Porter's Five Forces

Definition - What does Porter's Five Forces mean?

Porter five forces is a type of analysis used for industry analysis and the development of strategy. The analysis is designed to understand industry competitiveness and it attractiveness of entry.

Porter’s five forces can be broken into two categories: horizontal and vertical. The horizontal threats, those outside of the company, include threats posed by established competitors, the threat of substitute products being developed, and the threat posed by companies that decide to enter into the industry. The vertical threats are the threats posed by having supplies and customers with a high degree of bargaining power.

Zideate explains Porter's Five Forces

If a company finds that there are too many competitors, it is too easy to develop substitutes or it is too easy for companies to enter the industry, it will likely reconsider its venture into that market. It will also likely reconsider entry into the market if suppliers, competitors or governments are too powerful.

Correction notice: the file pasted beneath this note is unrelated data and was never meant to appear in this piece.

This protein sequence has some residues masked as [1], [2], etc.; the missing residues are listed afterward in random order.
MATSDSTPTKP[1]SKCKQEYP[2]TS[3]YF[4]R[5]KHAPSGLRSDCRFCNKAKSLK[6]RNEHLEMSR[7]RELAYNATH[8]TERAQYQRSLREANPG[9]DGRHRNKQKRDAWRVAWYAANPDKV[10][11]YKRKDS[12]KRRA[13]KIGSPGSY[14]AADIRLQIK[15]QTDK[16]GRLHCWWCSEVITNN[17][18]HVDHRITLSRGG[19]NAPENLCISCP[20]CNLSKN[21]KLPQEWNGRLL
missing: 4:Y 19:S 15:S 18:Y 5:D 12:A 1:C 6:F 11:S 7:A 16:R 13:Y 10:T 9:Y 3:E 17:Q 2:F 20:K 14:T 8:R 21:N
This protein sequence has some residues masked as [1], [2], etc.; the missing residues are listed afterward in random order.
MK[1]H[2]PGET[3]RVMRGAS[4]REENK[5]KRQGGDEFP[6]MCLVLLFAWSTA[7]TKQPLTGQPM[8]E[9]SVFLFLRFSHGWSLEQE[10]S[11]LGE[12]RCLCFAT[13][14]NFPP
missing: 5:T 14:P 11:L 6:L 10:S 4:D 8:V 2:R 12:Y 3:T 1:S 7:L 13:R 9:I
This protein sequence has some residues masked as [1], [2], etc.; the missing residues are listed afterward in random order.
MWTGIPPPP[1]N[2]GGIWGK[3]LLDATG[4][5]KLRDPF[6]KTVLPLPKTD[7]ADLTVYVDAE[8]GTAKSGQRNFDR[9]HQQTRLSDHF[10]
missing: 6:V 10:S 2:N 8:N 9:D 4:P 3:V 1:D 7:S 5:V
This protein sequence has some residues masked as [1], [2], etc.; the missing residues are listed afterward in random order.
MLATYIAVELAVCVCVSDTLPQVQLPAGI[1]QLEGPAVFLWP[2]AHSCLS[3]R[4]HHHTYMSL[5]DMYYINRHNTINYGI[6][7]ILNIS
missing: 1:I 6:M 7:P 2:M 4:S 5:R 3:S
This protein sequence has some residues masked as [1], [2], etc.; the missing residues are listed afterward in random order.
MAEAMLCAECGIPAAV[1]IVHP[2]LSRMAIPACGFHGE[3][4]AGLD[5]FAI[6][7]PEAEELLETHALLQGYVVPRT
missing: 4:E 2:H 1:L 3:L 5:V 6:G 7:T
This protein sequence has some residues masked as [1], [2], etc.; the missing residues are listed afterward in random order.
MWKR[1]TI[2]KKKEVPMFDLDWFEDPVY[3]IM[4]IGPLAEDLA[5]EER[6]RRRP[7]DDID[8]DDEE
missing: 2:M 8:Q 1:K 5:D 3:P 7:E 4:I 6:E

Porter’s five forces have faced criticism because the critics say there are three assumptions that underlie Porter’s model that were not proven:

  • It assumes the three actors in the model - consumers, competitors and suppliers - are unrelated.
  • It assumes the most effective way to create value is to create barriers to entry.
  • It also assumes that participants’ behaviour can be predicted.
While some have criticized Porter’s five forces for the unproven assumptions underlying his model, some, such as Intel CEO Andrew Grove, don’t believe he went far enough - he suggested that "complementors" are the sixth force and explain why strategic alliances within industries arise. Others argue the sixth force is government, the public sector, and lobby and activist organizations.

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